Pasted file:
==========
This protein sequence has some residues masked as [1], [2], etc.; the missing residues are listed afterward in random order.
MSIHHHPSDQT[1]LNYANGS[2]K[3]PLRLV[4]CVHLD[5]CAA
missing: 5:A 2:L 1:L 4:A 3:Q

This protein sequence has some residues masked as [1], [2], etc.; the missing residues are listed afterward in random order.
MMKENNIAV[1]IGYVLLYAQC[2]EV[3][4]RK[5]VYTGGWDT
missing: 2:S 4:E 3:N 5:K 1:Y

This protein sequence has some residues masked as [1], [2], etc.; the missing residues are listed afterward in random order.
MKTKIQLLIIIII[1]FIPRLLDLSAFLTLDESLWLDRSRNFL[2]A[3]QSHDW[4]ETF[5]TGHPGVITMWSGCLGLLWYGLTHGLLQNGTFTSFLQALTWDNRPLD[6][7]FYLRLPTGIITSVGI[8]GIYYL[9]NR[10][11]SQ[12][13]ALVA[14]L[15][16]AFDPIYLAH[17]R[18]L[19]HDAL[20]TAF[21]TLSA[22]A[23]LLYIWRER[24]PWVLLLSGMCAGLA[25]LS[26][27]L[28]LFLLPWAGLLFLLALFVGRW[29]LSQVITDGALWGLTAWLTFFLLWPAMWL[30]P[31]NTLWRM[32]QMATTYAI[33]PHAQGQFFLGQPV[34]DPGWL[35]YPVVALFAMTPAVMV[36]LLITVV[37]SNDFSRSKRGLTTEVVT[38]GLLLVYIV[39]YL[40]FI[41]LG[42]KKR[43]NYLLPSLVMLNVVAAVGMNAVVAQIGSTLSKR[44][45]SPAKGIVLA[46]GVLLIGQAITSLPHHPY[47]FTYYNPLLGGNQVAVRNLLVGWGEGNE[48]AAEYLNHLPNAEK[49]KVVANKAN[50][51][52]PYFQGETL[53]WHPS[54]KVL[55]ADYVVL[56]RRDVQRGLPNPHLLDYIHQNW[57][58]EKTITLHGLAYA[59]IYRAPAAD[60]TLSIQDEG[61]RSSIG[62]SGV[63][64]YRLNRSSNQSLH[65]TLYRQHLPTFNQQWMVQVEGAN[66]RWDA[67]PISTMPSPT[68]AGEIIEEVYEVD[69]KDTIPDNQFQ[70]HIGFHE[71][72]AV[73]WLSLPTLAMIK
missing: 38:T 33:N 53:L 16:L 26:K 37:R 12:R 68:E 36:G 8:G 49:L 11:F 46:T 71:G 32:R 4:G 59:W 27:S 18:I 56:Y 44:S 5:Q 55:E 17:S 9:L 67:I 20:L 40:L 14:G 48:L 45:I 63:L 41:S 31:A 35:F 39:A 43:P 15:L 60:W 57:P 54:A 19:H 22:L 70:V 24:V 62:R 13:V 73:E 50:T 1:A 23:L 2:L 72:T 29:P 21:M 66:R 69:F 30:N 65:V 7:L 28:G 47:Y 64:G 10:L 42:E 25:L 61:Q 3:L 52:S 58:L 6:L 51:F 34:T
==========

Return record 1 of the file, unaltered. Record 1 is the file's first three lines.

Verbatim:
This protein sequence has some residues masked as [1], [2], etc.; the missing residues are listed afterward in random order.
MSIHHHPSDQT[1]LNYANGS[2]K[3]PLRLV[4]CVHLD[5]CAA
missing: 5:A 2:L 1:L 4:A 3:Q